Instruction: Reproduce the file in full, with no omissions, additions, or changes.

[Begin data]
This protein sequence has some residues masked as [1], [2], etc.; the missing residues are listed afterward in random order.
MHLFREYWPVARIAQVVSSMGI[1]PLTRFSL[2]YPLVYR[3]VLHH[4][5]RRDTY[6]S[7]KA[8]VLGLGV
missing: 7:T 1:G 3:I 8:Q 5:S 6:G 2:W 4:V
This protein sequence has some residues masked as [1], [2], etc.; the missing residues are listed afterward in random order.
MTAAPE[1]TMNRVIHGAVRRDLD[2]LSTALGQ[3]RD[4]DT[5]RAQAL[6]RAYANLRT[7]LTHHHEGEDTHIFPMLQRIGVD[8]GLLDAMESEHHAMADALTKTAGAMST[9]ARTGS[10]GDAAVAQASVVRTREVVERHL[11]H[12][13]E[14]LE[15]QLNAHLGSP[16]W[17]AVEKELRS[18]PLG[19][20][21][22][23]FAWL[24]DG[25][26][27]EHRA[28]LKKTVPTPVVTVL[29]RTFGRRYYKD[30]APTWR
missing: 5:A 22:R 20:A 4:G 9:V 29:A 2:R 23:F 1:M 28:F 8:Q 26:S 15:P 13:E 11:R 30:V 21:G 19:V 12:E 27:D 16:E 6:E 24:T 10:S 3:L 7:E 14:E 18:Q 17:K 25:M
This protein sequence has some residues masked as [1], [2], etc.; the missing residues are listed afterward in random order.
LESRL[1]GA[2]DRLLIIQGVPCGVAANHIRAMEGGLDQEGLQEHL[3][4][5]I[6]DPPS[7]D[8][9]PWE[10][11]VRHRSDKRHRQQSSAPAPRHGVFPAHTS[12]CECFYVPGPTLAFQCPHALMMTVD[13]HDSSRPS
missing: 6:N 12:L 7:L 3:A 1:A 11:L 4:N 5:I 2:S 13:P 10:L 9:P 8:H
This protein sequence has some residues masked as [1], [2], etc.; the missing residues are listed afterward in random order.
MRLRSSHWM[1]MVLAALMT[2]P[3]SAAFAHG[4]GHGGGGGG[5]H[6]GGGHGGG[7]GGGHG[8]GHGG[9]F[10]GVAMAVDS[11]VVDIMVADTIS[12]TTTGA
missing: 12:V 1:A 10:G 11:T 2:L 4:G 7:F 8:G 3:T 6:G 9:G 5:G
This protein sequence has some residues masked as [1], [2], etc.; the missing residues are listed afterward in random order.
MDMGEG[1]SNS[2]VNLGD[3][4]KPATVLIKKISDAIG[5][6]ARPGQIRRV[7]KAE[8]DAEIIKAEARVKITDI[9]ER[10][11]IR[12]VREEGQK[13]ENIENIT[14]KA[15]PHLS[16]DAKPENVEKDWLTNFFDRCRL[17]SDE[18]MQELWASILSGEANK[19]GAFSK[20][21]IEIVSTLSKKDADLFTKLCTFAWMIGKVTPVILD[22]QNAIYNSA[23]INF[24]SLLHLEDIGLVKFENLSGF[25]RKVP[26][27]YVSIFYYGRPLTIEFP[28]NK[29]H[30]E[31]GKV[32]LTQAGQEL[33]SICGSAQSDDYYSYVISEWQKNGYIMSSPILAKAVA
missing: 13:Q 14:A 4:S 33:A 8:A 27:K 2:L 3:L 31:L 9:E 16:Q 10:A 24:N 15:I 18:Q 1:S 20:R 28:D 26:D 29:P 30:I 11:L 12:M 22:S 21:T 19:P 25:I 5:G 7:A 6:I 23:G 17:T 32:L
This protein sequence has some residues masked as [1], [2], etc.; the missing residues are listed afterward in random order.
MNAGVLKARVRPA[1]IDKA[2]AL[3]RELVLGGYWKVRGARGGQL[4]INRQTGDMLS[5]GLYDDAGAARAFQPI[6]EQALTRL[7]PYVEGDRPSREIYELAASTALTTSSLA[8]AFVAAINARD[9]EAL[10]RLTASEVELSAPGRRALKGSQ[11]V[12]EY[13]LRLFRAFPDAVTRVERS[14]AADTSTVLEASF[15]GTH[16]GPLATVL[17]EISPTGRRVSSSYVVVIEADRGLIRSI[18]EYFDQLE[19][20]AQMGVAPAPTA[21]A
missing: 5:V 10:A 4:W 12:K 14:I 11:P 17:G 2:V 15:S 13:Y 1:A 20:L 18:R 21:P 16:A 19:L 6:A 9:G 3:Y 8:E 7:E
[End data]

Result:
This protein sequence has some residues masked as [1], [2], etc.; the missing residues are listed afterward in random order.
MHLFREYWPVARIAQVVSSMGI[1]PLTRFSL[2]YPLVYR[3]VLHH[4][5]RRDTY[6]S[7]KA[8]VLGLGV
missing: 7:T 1:G 3:I 8:Q 5:S 6:G 2:W 4:V
This protein sequence has some residues masked as [1], [2], etc.; the missing residues are listed afterward in random order.
MTAAPE[1]TMNRVIHGAVRRDLD[2]LSTALGQ[3]RD[4]DT[5]RAQAL[6]RAYANLRT[7]LTHHHEGEDTHIFPMLQRIGVD[8]GLLDAMESEHHAMADALTKTAGAMST[9]ARTGS[10]GDAAVAQASVVRTREVVERHL[11]H[12][13]E[14]LE[15]QLNAHLGSP[16]W[17]AVEKELRS[18]PLG[19][20][21][22][23]FAWL[24]DG[25][26][27]EHRA[28]LKKTVPTPVVTVL[29]RTFGRRYYKD[30]APTWR
missing: 5:A 22:R 20:A 4:G 9:V 29:A 2:R 23:F 1:M 28:F 8:Q 26:S 15:P 13:E 11:R 30:V 21:G 19:V 12:E 27:D 16:E 6:E 24:T 10:S 3:L 7:E 14:E 18:Q 17:K 25:M
This protein sequence has some residues masked as [1], [2], etc.; the missing residues are listed afterward in random order.
LESRL[1]GA[2]DRLLIIQGVPCGVAANHIRAMEGGLDQEGLQEHL[3][4][5]I[6]DPPS[7]D[8][9]PWE[10][11]VRHRSDKRHRQQSSAPAPRHGVFPAHTS[12]CECFYVPGPTLAFQCPHALMMTVD[13]HDSSRPS
missing: 6:N 12:L 7:L 3:A 1:A 11:L 4:N 5:I 2:S 13:P 10:L 9:P 8:H
This protein sequence has some residues masked as [1], [2], etc.; the missing residues are listed afterward in random order.
MRLRSSHWM[1]MVLAALMT[2]P[3]SAAFAHG[4]GHGGGGGG[5]H[6]GGGHGGG[7]GGGHG[8]GHGG[9]F[10]GVAMAVDS[11]VVDIMVADTIS[12]TTTGA
missing: 12:V 1:A 10:G 11:T 2:L 4:G 7:F 8:G 3:T 6:G 9:G 5:G
This protein sequence has some residues masked as [1], [2], etc.; the missing residues are listed afterward in random order.
MDMGEG[1]SNS[2]VNLGD[3][4]KPATVLIKKISDAIG[5][6]ARPGQIRRV[7]KAE[8]DAEIIKAEARVKITDI[9]ER[10][11]IR[12]VREEGQK[13]ENIENIT[14]KA[15]PHLS[16]DAKPENVEKDWLTNFFDRCRL[17]SDE[18]MQELWASILSGEANK[19]GAFSK[20][21]IEIVSTLSKKDADLFTKLCTFAWMIGKVTPVILD[22]QNAIYNSA[23]INF[24]SLLHLEDIGLVKFENLSGF[25]RKVP[26][27]YVSIFYYGRPLTIEFP[28]NK[29]H[30]E[31]GKV[32]LTQAGQEL[33]SICGSAQSDDYYSYVISEWQKNGYIMSSPILAKAVA
missing: 13:Q 14:A 4:S 33:A 8:A 27:K 2:L 3:L 31:L 9:E 16:Q 10:A 24:N 15:I 18:Q 1:S 20:R 28:D 26:D 29:P 30:I 11:L 12:M 22:S 21:T 19:P 25:I 5:G 7:A 6:I 23:G 17:T 32:L
This protein sequence has some residues masked as [1], [2], etc.; the missing residues are listed afterward in random order.
MNAGVLKARVRPA[1]IDKA[2]AL[3]RELVLGGYWKVRGARGGQL[4]INRQTGDMLS[5]GLYDDAGAARAFQPI[6]EQALTRL[7]PYVEGDRPSREIYELAASTALTTSSLA[8]AFVAAINARD[9]EAL[10]RLTASEVELSAPGRRALKGSQ[11]V[12]EY[13]LRLFRAFPDAVTRVERS[14]AADTSTVLEASF[15]GTH[16]GPLATVL[17]EISPTGRRVSSSYVVVIEADRGLIRSI[18]EYFDQLE[19][20]AQMGVAPAPTA[21]A
missing: 5:V 10:A 4:W 12:K 14:I 11:P 17:G 2:V 15:S 13:Y 1:A 20:L 18:R 21:P 16:A 19:L 6:A 9:G 3:Y 8:E 7:E